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I once ran across a really old Popular Mechanics “How to” that described making a robotic “rat” where a roller skate added circuitry and a motor for driving itself across the floor while reading a line drawn on the floor. Looks like the 21st Century finally caught up, because Ozobot picks up where that lets off and doesn’t soak you either — it costs just $49.99.
As befits a modern design, Ozobot is small, circular and an attractively clean silver white-like orb. With wheels beneath its skirts, obviously since it can move on its own. But first a micro-USB slot has to give its battery a boost or it’ll just stare at you. But powered up the “head” can light up and the motor has more than enough “oomph” to move it at a steady pace. Not that it decides on its own what to do.
Ozobot is a “physical” toy that DOES things — it expects real-world integration, courtesy of paper, colors, game boards, or pretty much anything that can be drawn on and which it can sit on and move about on. Basically it will follow along a line once it’s put on one — but that’s just the start. You use colors to create codes of colors (i.e., a marker) which inform Ozobot’s “brain” to react — so yes it’s a form of high level programming that anyone can easily do; as an example, draw a blue-yellow-blue marker and Ozobot, which has been sedately cruising along the track (i.e., the name for the lines drawn), gives a Turbo kick and picks up speed.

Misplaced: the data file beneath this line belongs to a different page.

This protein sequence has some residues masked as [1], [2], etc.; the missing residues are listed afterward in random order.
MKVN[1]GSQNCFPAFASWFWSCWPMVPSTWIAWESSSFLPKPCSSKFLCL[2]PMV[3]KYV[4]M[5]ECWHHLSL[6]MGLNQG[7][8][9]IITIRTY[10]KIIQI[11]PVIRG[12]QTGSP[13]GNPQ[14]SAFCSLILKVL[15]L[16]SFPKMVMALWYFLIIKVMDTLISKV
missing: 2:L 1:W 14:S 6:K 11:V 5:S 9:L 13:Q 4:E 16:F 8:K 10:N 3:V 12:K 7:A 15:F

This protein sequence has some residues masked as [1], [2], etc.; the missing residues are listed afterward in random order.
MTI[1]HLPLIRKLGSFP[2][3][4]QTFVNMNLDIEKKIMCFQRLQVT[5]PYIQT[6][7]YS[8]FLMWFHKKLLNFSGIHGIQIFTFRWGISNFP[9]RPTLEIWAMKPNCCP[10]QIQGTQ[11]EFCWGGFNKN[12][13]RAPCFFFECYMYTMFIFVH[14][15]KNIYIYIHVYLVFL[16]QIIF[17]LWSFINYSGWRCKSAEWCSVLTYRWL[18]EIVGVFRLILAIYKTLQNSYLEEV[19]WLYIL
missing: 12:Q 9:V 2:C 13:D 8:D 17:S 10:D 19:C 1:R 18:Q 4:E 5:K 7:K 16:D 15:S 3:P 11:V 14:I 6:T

Ozobot also works with apps and can move about on a tablet (9” large as a 7” too small). It has to be calibrated to the surface first (as is the case with real-life use), The app opens up different types of games and activities while helping you become familiar with the color codes. It’s less messy than the “real world” too, especially if you’re the one corralled into cleaning up the markers and tracks afterwards. Also I’ll admit that I’m looking forward to the OZOGROOVE music and dance app to see just how Ozobot will perform choreographed dance routines. Should be fun watching the little guy gyrating around.
But I wish I had had another Ozobot so that I could have tried working them in tandem. Still, one’s enough to prove the point: analogue beats digital all hollow when it comes to the tactile sensation of having a robot performing in real-life, right before your eyes. Just remember it’ll need a recharge after about 60 minutes of play.